Journey Around East Africa
4. Kenya: The Land of Contrast
In the East Africa Community Block, Kenya is the land of contrast. No other nation in Africa offers such a contrast of ecology for the same area. Kenya rises from the coast to an altitude of 5,199 ms at the summit of Mount Kenya before dropping down to Lake Victoria and Uganda. The diversity runs from tropical beaches, savanna arid rangeland, highland plateaus, dense forests, moorlands, farmland, scrub and perched deserts which can all be experienced in a short journey of just 830 kms; Mombasa to Kisumu. Of the area of 582,646 km2 that Kenya covers, 47,674 km2 has been set aside for conservation in 29 National Parks, 27 National Reserves and 4 Wildlife Sanctuaries. It also has more than 60 Wildlife Conservancies, covering at least 15% of Kenya’s area. 2008 km2 are covered by natural and plantation forests, so the forest cover is 3.4% of her total area. Out of this, 1700 km2 represent indigenous forests, 122 km2 plantation forests, 121 km2 privately owned forests and almost 613 km2 mangrove forests.
Kenya’s boundaries of 3,500 kilometers includes 536 kilometers of delightful coral-fringed coastline with the country offering four Marine Parks and five Marine Reserves. Its coastal assets include 83,000 hectares of coastal forests, floodplain wetlands and vast mangrove forest ecosystems, especially in Lamu where 12 species of sea-grass and 50,000 ha of coral reef is protected under 2 Marine Parks and 2 Marine Reserves. Kenya has a mosaic of more than forty ethnic groups, each with its own culture and language, which today exist side by side, as the result of waves of in-migration going back 4000 years: of Turkanas from Ethiopia; Kikuyu, Akamba, and Meru from West Africa; and the Maasai, Luo and Samburu from southern Sudan. By the eighth century, Arabic, Indian, Persians and even Chinese traders reached the Kenyan coast. They helped set up a string of coastal cities (for example, Mombasa and Lamu) and eventually the part-African, part-Arabic civilization, more popularly known as the Swahili.
5. Burundi: Junction of Central and East Africa
The landlocked 27,834 km2 Burundi is situated at the junction of Central and East Africa. It experienced strong growth tourism in the period between 2005 and 2012 with the development of hotel facilities which almost quadrupled the accommodation capacity of the country. It leveraged on its natural beauty ranges from an incredible array of cultural heritage, stunning scenery and some of the friendliest people in the world. Burundi’s biggest highlight is the presence of Lake Tanganyika on the doorstep of Bujumbura, its largest town. This lake is home to over 700 species of fish that are found nowhere else, making it one of the world’s natural wonders. Some of its developed parks include Rusizi River National Park and Kibira National Park. With a population of 10 million and a density of 379 inhabitants per km2, Burundi is one of the densely populated countries in Africa, yet, this is well-rewarded with a great cultural passage like at Gishora Drum Sanctuary. Burundian tourism has been affected by political tensions since April 2015, although the precise scale of this impact is unknown.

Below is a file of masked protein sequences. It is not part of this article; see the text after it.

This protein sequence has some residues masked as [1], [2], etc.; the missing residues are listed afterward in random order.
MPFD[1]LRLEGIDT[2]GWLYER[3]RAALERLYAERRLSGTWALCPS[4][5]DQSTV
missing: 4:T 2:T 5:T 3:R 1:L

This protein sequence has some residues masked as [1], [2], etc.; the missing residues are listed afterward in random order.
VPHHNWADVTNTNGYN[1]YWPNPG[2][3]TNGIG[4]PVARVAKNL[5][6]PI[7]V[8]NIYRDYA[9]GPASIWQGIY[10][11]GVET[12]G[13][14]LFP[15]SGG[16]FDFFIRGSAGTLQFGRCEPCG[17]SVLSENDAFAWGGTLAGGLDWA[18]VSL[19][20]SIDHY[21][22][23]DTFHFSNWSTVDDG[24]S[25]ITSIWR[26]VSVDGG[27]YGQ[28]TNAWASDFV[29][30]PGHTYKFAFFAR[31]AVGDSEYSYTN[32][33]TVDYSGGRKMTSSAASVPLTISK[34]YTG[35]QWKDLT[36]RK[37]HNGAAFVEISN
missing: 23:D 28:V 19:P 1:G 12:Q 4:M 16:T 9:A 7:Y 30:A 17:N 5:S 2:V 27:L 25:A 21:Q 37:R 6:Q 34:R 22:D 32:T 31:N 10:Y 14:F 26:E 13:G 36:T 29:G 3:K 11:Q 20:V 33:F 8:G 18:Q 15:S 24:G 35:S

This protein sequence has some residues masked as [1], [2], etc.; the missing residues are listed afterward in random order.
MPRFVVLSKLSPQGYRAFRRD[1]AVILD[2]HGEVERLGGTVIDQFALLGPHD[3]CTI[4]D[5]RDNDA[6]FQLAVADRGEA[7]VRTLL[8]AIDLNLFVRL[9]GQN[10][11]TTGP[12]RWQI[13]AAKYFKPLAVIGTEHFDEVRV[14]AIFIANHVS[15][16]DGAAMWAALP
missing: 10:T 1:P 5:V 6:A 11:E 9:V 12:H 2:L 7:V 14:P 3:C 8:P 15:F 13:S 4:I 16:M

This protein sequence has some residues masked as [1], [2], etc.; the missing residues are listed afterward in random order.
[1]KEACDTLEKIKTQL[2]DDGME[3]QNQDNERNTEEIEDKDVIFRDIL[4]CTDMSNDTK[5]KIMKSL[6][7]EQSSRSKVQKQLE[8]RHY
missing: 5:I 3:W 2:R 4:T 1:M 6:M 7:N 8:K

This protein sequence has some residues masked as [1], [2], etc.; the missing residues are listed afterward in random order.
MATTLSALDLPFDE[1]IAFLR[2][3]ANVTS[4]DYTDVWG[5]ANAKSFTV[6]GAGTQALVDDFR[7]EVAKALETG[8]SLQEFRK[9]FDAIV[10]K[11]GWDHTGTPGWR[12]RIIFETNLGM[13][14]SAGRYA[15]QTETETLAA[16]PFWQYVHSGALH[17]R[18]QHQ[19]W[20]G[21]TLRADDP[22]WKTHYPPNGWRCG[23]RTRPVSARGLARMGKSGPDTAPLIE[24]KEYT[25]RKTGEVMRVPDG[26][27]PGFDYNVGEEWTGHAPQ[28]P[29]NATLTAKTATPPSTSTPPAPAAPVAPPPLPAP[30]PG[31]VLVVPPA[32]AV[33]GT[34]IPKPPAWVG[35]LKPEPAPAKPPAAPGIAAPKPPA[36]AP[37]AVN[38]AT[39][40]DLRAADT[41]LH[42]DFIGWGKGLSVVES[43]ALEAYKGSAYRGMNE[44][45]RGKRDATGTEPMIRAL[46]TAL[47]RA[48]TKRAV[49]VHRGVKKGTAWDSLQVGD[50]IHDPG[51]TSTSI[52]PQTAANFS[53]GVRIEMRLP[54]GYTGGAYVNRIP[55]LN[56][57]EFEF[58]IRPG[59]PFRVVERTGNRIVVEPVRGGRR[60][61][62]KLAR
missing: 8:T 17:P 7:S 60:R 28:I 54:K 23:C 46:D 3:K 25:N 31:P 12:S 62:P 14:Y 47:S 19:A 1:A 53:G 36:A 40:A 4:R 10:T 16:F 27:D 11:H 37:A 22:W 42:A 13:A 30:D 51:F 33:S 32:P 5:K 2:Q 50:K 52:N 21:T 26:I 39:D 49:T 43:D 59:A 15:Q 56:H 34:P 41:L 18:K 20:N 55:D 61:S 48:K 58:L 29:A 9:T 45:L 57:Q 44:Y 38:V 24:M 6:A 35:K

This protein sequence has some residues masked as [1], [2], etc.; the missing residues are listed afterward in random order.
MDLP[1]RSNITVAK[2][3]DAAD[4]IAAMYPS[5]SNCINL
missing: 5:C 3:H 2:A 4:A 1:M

6. South Sudan: The Unexplored Frontier
After dithering its tourism for decades, with more than one spate of warfare and cessation of hostilities, South Sudan hopes its current wave of calm and unsung touring resources will engender a sobriquet of its unique natural wonders, often sold short. South Sudan, and the extensive Sudan, is other-worldly and remains unknown to much of the world. However, with a damaging political climate and oft headline tags like the ‘long-serving ruler Omar al-Bashir’, ‘military and pro-democracy movement’ and ‘mass protests and killings’, its ruinous history has settled nothing in the wanderlust of many a travellers, the changes counting as hopeful occurrences. Top on the mind, the latest unrest in Sudan can be traced back to December of 2018, when then President Bashir’s government imposed emergency austerity measures to try to stave off economic collapse. Not far in everyone’s impression of South Sudan was the messy separation in 2011 from Sudan, wrapping up their decades of strife and discord, which rendered much stagnation in development of infrastructure in both halves of Sudan – Africa’s largest nation. Thus was born Africa’s newest state, with a land surface area of 644,329 km2, bearing mainly patches of broad forests, swamps, and grasslands.
South Sudan lies at the heart of tropics, not too far north of the equator, yet, the climate over much of the area experience two different climates; equatorial and tropical climates. This is because of the country’s savannah, the Congo Forest, the East African montane forests and the Acacia bush land in the north. As a traveller to South Sudan, you’d be wise to prepare your eyeballs for a spectacle of varied landscapes, especially its plains and mountain ranges. Today, South Sudan, whose stunning Sudd Swamp is considered among the world’s largest freshwater wetlands, expanding over 130,000 km2 within the Nile basin, is still largely untouched by the tourist. The Sudd is, of course, the outlet of the White Nile, the main tributary of the Nile River, as it takes one final bow before the treacherous journey north to Egypt across the deserts. The White Nile passes through the country before it forms the Sudd Swamp (locally as Bahr al Jabal) in the mid-northern region. Among the other variety of attraction include the Imatong Mountains in the southern area, not far west of Kidepo Valley National Park shared with Uganda. It contains South Sudan’s highest point: Mt. Kinyeti at 10,456 ft. (3,187 m). The underdeveloped Badingilo National Park and Boma National Park lie 150 kms north and northeast of Imatong Mountains, passing through Juba, its capital city, are unique in great landscapes and exotic wildlife.